Reversal of Fortune

Shay Sheridan

Fandom: Gorgeous Carat, a manga series about Ray Balzac Courland, aka "Phantom Thief Noir," and his bondsman — the "amethyst-eyed" Florian de Rochefort, an impoverished nobleman. Set post-series.

In brief: The Hand of Fate is relentless, but not always cruel.


"You've brought yourself to quite a state, haven't you?"

The man with the raging hangover opened his eyelids very gingerly. The vertigo hadn't passed yet, not entirely, and the room spun slowly in a nauseating fashion. Silently he renewed the morning's vow concerning cheap alcohol. He closed his eyes again; one brief glimpse had been more than enough to confirm the evidence of his ears, that his visitor was the one person he'd dreaded seeing.

"Come to gloat?" He endeavored to suppress all emotion from his voice; bad enough it creaked like a rusty hinge.

"Gloat?" His guest's voice also was carefully even – there was no way to determine if gloating had been his true intent. Probably not, though if anyone had cause to mock Ray's current sorry state, it was Florian.

Silence persisted, and at long last Ray could bear it no longer, and pried open his gritty eyes. The room jiggled and swirled alarmingly before settling down to the occasional jitter. He swallowed bile, willing his uncertain stomach to calmness. Definitely he'd have no more of that particular vintage – damn stuff was nearly vinegar anyway.

As expected, Florian was still there, but he'd crossed from the door to peer out the garret's only window. "You can't see much from here. Only rooftops."

"My cell had no windows at all." Ray shifted in his chair, feeling the tug of healing flesh across his back. He tried to suppress a flinch and saw the slight narrowing of Florian's perceptive eyes. "I'm surprised the setting doesn't appeal to your romantic nature, Florian. It's terribly 'la vie de la Boheme,' don't you think?"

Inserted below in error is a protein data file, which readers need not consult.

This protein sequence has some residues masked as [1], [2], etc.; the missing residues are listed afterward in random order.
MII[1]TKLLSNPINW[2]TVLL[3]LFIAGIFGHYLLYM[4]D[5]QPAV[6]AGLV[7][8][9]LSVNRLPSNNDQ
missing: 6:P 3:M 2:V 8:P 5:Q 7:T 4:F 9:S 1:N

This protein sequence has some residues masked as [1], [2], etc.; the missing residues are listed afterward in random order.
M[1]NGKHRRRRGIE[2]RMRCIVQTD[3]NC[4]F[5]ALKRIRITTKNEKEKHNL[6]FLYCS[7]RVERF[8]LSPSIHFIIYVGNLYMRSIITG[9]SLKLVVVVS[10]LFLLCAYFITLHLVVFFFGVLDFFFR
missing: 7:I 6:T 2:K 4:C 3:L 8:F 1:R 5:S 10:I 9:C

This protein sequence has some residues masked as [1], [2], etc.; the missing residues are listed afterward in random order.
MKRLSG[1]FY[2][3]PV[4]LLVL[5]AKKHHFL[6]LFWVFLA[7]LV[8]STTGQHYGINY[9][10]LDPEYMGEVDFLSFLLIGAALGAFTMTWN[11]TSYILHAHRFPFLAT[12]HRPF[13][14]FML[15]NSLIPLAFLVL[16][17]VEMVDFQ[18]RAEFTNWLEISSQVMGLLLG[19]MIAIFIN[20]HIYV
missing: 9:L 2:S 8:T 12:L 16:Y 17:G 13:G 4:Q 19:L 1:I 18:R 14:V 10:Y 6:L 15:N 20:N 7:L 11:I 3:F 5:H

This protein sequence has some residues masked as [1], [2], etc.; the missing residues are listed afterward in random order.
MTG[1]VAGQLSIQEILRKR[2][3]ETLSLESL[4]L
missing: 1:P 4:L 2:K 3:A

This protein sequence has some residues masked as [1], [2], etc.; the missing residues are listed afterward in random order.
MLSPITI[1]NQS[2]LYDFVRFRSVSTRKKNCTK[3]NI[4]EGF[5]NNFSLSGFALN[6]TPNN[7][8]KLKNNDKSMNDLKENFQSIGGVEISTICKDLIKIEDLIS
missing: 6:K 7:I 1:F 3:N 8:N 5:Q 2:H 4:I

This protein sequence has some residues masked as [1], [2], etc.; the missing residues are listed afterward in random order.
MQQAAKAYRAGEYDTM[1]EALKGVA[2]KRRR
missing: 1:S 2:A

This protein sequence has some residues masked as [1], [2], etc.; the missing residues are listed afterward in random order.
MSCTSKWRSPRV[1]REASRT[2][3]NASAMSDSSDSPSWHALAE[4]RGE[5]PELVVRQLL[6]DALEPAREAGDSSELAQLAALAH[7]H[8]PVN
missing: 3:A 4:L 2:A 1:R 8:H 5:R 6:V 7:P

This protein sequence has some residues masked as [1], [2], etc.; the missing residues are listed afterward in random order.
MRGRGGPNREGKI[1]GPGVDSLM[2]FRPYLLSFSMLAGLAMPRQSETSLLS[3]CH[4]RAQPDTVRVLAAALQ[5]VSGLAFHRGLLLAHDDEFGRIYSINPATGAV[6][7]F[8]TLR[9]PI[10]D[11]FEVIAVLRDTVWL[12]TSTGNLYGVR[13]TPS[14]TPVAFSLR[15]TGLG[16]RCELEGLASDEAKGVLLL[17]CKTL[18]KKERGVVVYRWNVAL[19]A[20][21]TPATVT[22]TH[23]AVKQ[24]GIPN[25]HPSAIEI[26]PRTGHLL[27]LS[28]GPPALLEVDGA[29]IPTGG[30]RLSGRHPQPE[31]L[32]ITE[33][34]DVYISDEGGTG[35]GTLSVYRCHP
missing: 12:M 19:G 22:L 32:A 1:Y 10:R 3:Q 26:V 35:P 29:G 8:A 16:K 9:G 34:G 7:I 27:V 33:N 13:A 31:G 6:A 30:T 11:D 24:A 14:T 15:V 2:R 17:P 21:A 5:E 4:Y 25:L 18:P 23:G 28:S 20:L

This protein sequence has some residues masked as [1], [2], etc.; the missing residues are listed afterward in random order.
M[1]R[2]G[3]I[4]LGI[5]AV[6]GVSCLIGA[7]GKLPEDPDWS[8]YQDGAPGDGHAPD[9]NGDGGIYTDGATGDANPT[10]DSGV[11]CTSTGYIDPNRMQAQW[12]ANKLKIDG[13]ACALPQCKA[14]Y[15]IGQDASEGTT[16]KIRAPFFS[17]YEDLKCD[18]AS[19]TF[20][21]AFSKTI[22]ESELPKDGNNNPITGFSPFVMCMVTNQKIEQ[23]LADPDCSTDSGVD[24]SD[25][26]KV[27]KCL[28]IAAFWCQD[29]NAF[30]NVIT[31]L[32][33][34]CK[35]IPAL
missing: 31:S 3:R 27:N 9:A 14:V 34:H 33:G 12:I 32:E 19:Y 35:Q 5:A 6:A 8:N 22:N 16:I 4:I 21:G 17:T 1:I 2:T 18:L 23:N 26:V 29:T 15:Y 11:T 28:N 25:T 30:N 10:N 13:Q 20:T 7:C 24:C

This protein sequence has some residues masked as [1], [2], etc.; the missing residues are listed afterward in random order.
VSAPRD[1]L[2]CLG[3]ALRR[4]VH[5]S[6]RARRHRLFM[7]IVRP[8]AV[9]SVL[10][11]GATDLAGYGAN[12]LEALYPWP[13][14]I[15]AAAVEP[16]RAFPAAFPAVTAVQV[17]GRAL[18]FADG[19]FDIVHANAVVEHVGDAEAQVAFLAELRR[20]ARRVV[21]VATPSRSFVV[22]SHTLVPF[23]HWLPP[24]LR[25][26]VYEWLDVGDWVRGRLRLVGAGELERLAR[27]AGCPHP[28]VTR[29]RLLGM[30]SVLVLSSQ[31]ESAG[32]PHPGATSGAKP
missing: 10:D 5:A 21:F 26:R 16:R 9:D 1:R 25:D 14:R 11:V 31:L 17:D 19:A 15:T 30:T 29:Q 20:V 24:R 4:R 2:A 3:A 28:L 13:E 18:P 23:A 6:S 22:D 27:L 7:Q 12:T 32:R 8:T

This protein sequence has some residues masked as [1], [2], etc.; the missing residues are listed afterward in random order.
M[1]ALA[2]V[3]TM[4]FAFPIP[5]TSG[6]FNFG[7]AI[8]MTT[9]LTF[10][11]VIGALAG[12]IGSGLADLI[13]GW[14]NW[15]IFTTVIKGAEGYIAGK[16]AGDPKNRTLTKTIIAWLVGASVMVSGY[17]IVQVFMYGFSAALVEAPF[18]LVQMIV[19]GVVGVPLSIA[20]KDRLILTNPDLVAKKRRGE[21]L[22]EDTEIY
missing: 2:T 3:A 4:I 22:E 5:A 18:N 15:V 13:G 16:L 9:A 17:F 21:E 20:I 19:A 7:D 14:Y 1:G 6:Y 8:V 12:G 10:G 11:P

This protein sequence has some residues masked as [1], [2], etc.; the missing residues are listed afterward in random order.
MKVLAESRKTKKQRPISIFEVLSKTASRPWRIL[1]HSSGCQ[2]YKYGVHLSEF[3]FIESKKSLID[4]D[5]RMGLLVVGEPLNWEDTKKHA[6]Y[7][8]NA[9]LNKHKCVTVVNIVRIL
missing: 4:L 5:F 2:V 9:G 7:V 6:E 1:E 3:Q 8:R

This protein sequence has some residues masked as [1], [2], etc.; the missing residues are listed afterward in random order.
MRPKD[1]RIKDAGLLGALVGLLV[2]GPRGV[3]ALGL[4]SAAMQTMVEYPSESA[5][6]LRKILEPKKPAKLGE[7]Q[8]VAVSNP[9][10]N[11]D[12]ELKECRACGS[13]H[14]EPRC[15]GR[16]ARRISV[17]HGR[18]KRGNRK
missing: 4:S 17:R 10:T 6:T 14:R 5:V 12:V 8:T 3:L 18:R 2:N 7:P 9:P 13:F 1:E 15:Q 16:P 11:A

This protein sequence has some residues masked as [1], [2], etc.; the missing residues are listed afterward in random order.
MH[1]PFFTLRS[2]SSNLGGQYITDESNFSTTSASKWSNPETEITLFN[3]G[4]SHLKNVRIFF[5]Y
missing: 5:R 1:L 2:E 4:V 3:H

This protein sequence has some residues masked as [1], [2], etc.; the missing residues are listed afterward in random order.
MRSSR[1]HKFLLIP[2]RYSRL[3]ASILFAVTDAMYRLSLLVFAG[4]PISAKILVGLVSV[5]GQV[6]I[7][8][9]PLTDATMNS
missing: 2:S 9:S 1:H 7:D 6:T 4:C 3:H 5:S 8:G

"That's a good attitude," Florian prompted. "Keep up your spirits."

Annoying brat! "If you haven't come to gloat, why the hell have you come?" Without waiting for an answer he pulled himself from the sagging chair and flung open the ancient bureau. His fingers sorted through his meager possessions, clawing underneath everything, searching to no avail for the stub of a smoke he'd saved from the night before. "Where's that damn cigarette—"

"Here."

There was a cigar in Florian's outstretched hand, a slim, perfectly-rolled cigar, the kind Ray'd always smoked…before. His mouth watered at the mere sight of it. His nostrils flaring in expectation, he ran it under his nose, nodding in approval. "Well, now. Thank you, Florian."

"You're welcome."

He fumbled for a match; Florian took it from his shaky hands and struck it. A fear of what he might see in Florian's eyes made Ray turn away once the cigar was lit, sprawling defiantly in the chair as if daring his former bondsman to comment. He drew the aromatic smoke into his lungs, closing his eyes in bliss. It'd been so very long since he'd been able to enjoy expensive tobacco such as this; in prison, waiting for trial, he'd been lucky to scavenge the occasional cheap cigarette. "Ah, Florian. I taught you well about the finer things in life, didn't I?"

Florian sniffed. "You hardly needed to teach me, Noir. I am a de Rochefort, after all."

"Much good that did you." Ray took another long drag on the cigar and regarded his guest. "Are you going to stand there all day? Sit, sit. I'm sure you'll find a seat to your liking – try the bed. I'd offer you wine, but I'm afraid I drank it all last night, and I haven't got a sou left to buy any more. Wasn't up to de Rochefort standards anyway."